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Changes in the El Niño-Southern Oscillation under climate regime shift and increased greenhouse gases Ye, Zhengqing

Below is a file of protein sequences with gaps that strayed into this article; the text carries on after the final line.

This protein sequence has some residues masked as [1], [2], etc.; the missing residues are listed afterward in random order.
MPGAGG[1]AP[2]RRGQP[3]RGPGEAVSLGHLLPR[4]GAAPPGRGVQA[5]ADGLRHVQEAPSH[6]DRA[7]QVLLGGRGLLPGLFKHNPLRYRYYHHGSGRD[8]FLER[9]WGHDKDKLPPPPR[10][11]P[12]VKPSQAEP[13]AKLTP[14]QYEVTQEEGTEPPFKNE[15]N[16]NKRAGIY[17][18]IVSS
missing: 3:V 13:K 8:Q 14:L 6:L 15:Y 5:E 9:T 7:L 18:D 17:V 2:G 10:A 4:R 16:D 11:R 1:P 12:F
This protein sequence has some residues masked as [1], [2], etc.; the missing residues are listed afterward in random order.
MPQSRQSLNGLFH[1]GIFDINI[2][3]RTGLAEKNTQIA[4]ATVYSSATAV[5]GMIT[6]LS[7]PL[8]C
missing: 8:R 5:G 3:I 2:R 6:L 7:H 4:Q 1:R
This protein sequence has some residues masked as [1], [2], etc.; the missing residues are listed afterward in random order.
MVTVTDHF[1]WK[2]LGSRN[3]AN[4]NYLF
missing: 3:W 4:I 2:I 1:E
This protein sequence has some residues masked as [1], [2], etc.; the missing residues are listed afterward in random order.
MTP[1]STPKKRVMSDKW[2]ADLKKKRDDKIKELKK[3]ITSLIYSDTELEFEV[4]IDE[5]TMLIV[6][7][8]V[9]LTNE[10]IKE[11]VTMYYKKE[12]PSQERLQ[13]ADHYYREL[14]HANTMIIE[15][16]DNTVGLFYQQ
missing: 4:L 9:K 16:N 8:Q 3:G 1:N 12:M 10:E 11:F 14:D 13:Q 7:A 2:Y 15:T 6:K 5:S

The observed El Niño/Southern Oscillation (ENSO) has shown eastward displacements of the zonal wind stress anomalies and surface heat flux anomalies in the equatorial Pacific during El Niño episodes in the 1981-1995 regime relative to the 1961-1975 regime. Numerical experiments with a modified Zebiak-Cane intermediate complexity coupled model generally reproduced such displacements when the model climatological fields were replaced by the observed and simulated climatologies for the 1981-1995 regime. The later regime climatology resulted in eastward shifts in the ENSO system during El Niño but not La Niña, through the eastward shift of the atmosphere convergence heating rate in the coupled model. The ENSO period and ENSO predictability were also enhanced in the coupled model under the later regime climatology. A similar behavior was found in the Lorenz (1963) 3-component chaos system, i.e. in both the ENSO and Lorenz systems, stronger nonlinearity appears to lengthen the period thereby enhancing the predictability. Using nonlinear principal component analysis, we demonstrated that the leading ENSO mode had changed on a physical basis since the late 1970s. The ENSO modes resembled the destabilized 'ocean basin mode' and 'the recharge-mode' in the pre- and post-1980s regimes, respectively. The surface zonal current acted as an intensifier of ENSO in the earlier regime and played a role in the transition of the ENSO cycle in the later regime. With data from an ensemble of coupled general circulation models in the IPCC-AR4 project, climate under year 2000 greenhouse gas (GHG) level was compared with climate under pre-industrial conditions. In the tropical Pacific, the warming in the mean sea surface temperatures (SST) was found to have an El Niño-like pattern, in agreement with the observed SST data (1900-1999). The models showed that both the equatorial zonal overturning circulation and the shallow meridional overturning circulation weakened under increased GHG forcing. For ENSO, the asymmetry in the SST anomalies between El Niño and La Niña was found to be enhanced under increased GHG, for both the ensemble model data and the observed data. The enhanced asymmetry was mainly caused by the intensified vertical nonlinear dynamic heating. Furthermore, the enhanced GHG simulations showed that the asymmetry between El Niño and La Niña increased in the zonal wind stress anomalies, the equatorial undercurrent anomalies and the shallow meridional overturning circulation anomalies.

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